I like to be busy. Many tasks constantly taking up my time, so that I can immediately move onto the next one as soon as they complete. I am pretty sure you feel the same way too. We love the thrill of being ‘busy’. Being busy shows that we are working. We are doing many things for many hours. This model, however, cannot sustain us for very long. It drives us to stress, tiredness, and finally burnout.
Previously, if someone asked me to perform a task for them, I would try fit it in as best I could. I didn’t like saying no. Over time, I would find myself stretched thin, and not providing quality to the task at hand. I was a ‘Yes Man’, the ‘Go-to Guy’, the person who ‘would do it for you’.
No more. It took me a few years, but I came to the realisation that this simply wasn’t good enough. Yes, it felt good to be the main man who could solve all your problems. All I was doing, though, was hampering my own workload.
No matter how efficient, meticulous, or productive you are, there is always a limit to the amount of work you can perform before the quality takes a dive. It is a slippery slope once this starts to happen. People start losing trust in you. They start doubting the value you have previously provided them. And they will lose respect for you and your work ethic. The very things you have worked so hard to attain by saying ‘yes’ to everything.
Trust and respect are extremely important. Everyone is your client. You are serving them by acting on their requests. In the same breath they are serving you. You want them to come back and request more service, and we all know that a returning client is the best client. By continuing to serve and provide for them, their trust and respect for you will grow, and so too will their loyalty. All these factors combined will get you a long way when something doesn’t go right, or the shit hits the fan. Always try to maintain trust and respect in all your encounters with your clients. (But I have deviated, let’s carry on)
Before letting your quality take a dip, try saying ‘no’ to the next person that asks you to perform something for them. Ok, not ‘no’ outright, but in a way that resets their expectation. Something that I’ve found that works well is; “Sorry Beryl, I’m quite snowed under at the moment, but I could get this to you by Friday?”; or “How urgent is this, Drew, I have some other things I’ve got to finish first, then I can get this to you?”.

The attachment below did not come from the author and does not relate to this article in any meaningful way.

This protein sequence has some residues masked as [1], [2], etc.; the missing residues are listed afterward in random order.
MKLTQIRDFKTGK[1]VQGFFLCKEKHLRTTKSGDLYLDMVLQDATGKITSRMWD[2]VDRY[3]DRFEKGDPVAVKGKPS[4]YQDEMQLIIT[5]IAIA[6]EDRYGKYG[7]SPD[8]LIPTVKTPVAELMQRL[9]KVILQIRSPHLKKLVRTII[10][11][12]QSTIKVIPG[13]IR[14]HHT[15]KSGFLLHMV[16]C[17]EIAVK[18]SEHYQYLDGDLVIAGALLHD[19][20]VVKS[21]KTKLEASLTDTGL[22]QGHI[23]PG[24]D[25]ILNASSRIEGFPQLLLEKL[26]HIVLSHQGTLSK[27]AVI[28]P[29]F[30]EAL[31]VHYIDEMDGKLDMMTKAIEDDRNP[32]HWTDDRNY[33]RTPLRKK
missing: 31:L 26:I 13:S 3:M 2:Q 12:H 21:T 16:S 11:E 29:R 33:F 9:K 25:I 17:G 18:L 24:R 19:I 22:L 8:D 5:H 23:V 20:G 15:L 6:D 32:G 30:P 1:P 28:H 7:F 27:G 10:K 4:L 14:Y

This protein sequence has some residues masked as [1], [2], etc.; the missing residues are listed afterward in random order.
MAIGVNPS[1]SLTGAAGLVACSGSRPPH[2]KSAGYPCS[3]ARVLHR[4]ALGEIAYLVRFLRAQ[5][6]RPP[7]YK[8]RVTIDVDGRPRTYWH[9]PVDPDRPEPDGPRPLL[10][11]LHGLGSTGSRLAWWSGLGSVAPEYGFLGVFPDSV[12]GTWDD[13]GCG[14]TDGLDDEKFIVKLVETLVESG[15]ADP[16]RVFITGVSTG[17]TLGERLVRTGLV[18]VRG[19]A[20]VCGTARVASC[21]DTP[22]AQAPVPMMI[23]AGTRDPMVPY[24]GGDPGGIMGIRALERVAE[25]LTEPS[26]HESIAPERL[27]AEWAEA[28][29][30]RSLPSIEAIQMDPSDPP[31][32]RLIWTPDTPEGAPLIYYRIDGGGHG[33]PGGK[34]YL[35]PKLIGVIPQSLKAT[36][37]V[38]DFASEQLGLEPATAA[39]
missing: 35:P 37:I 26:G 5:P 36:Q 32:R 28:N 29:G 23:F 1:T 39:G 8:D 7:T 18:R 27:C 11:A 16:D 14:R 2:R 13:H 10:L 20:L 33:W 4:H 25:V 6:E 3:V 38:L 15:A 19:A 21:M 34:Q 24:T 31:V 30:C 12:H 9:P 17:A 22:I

By aligning their expectations, you can then slot the new task in to the list you currently work with. You don’t sacrifice the current task you’re on. You won’t lose respect. You’ve set the expectation with the person that asked you for the task. And everyone is a happy family.
It is vital to understand your own workload. It is no use setting the expectation with Beryl that you will have her request done by Friday, when you know full well that you will only be able to finish it next week Wednesday. Doing this is just as bad as saying ‘yes’ all the time.
Be honest with your clients. Although some might get irritated or disappointed, they will all appreciate the honesty in the end. In future dealings, they will know that when you tell them ‘Friday’, it will be Friday. And if you don’t deliver what you promised, there will be a damn good reason for it.
What I’ve told you here, is from my personal experience. And to re-iterate, I believe the main factors are;
- treat people with respect, and they will return it
- be honest when setting expectations
- keep true to your word
- if you can’t meet those expectations, reset them earlier rather than later
- and be friendly at all times. Having a bad attitude will reduce the respect people have for you.
Don’t be afraid to say no!
Footnote: If you are looking for some guidance on how to manage your tasks and workload, try using your most used tool during the day – your email application. I explain how to do this in my book, as well as here, and here.